UGBA 10 Lecture Notes - Lecture 7: Openmarket, Transaction Account, Barter

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Lecture 7- 2/1/17
The functions of Money:
A medium of exchange
A store of value
Measure of worth
What is Money?
Money- object that is portable, divisible, durable and stable, and that serves as a medium of
exchange, a store of value, and a measure of worth
Barter: swap something for something (without using paper money, a medium of exchange)
(coincidence of wants)
Precursors: Leading to Money
Familial relationships ("gift economy" rather than exchange economy) little evidence for actual use
of barter
Tribal relationships
Debt or duty based relationships
Tally stick/beads or written records of debts (record may be denominated in cows or grain)
Precious metal money
M-1: The Spendable Money Supply
Can create money under control of federal reserve
Concept of Money Supply: How much "money" (however defined) is in circulation
M-1: measure of the money supply that includes only the most liquid (spendable) forms of money
Currency (Cash): government-issued paper money and metal coins
Check: demand deposit order instructing a bank to pay a given sum to a specified payee
Checking Account (Demand Deposit) - bank account funds, owned by the depositor, that may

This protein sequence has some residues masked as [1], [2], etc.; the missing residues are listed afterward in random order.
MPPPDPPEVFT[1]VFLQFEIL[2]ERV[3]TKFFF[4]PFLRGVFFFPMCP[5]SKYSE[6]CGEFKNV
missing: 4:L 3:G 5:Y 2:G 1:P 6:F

be withdrawn at any time by check or cash
M-2: M-1 Plus the Convertible Money Supply
Measure of the money supply that includes all the components of M-1 plus the forms of
money that can be easily converted into spendable forms
Included in M-2 but not M-1: the Convertible Money Supply
Time Deposit
Bank funds that have a fixed term of time to maturity and cannot e withdrawn earlier or
transferred by check
Money Market Mutual Fund
Fund of short-term, low-risk financial securities purchased with the pooled assets of investor-
Reasons for Watching the Money Supply
The reason for tracking an investing the money supply is that excessive growth in the money supply
can lead to inflation
However, if the economy is producing less than capacity ("slack") this will tend to damp down
inflation as prices for goods and services cannot rise while there is oversupply
Example of Slack: The Labor Market
Unemployment rate at ~4% and increase in money supply
This is working against the inflation that we would expect to see
Suspect there is hidden slack in the economy, especially in the labor market
Decrease in the size of the work force
Unemployment has fallen since 2009, but there may still be hidden slack
Labor force participation ahs gone down
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